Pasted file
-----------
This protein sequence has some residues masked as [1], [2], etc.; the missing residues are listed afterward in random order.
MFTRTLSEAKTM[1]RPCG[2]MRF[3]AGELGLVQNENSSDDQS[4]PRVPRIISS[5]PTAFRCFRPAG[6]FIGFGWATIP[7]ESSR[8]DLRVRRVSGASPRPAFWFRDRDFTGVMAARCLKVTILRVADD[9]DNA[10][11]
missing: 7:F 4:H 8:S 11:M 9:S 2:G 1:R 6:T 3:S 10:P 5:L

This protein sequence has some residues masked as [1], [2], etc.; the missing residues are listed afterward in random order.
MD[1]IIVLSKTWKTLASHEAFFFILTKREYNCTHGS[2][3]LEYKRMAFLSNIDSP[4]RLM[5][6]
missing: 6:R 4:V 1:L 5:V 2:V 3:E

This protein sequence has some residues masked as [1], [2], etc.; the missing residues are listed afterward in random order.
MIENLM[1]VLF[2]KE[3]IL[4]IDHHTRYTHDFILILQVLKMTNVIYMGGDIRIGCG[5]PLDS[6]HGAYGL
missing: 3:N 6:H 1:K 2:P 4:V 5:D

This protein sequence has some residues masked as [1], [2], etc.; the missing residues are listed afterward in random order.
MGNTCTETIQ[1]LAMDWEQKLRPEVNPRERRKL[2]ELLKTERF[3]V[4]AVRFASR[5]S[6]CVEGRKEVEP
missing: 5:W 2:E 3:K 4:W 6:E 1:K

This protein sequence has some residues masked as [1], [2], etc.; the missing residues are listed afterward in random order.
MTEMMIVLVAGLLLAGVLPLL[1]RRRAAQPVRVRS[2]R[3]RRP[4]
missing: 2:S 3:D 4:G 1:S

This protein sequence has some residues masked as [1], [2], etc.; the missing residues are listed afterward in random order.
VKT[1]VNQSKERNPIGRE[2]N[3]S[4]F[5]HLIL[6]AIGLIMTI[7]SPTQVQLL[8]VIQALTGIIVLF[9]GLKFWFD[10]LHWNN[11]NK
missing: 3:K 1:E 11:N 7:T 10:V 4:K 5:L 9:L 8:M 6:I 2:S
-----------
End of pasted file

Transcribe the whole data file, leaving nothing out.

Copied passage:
This protein sequence has some residues masked as [1], [2], etc.; the missing residues are listed afterward in random order.
MFTRTLSEAKTM[1]RPCG[2]MRF[3]AGELGLVQNENSSDDQS[4]PRVPRIISS[5]PTAFRCFRPAG[6]FIGFGWATIP[7]ESSR[8]DLRVRRVSGASPRPAFWFRDRDFTGVMAARCLKVTILRVADD[9]DNA[10][11]
missing: 7:F 4:H 8:S 11:M 9:S 2:G 1:R 6:T 3:S 10:P 5:L

This protein sequence has some residues masked as [1], [2], etc.; the missing residues are listed afterward in random order.
MD[1]IIVLSKTWKTLASHEAFFFILTKREYNCTHGS[2][3]LEYKRMAFLSNIDSP[4]RLM[5][6]
missing: 6:R 4:V 1:L 5:V 2:V 3:E

This protein sequence has some residues masked as [1], [2], etc.; the missing residues are listed afterward in random order.
MIENLM[1]VLF[2]KE[3]IL[4]IDHHTRYTHDFILILQVLKMTNVIYMGGDIRIGCG[5]PLDS[6]HGAYGL
missing: 3:N 6:H 1:K 2:P 4:V 5:D

This protein sequence has some residues masked as [1], [2], etc.; the missing residues are listed afterward in random order.
MGNTCTETIQ[1]LAMDWEQKLRPEVNPRERRKL[2]ELLKTERF[3]V[4]AVRFASR[5]S[6]CVEGRKEVEP
missing: 5:W 2:E 3:K 4:W 6:E 1:K

This protein sequence has some residues masked as [1], [2], etc.; the missing residues are listed afterward in random order.
MTEMMIVLVAGLLLAGVLPLL[1]RRRAAQPVRVRS[2]R[3]RRP[4]
missing: 2:S 3:D 4:G 1:S

This protein sequence has some residues masked as [1], [2], etc.; the missing residues are listed afterward in random order.
VKT[1]VNQSKERNPIGRE[2]N[3]S[4]F[5]HLIL[6]AIGLIMTI[7]SPTQVQLL[8]VIQALTGIIVLF[9]GLKFWFD[10]LHWNN[11]NK
missing: 3:K 1:E 11:N 7:T 10:V 4:K 5:L 9:L 8:M 6:I 2:S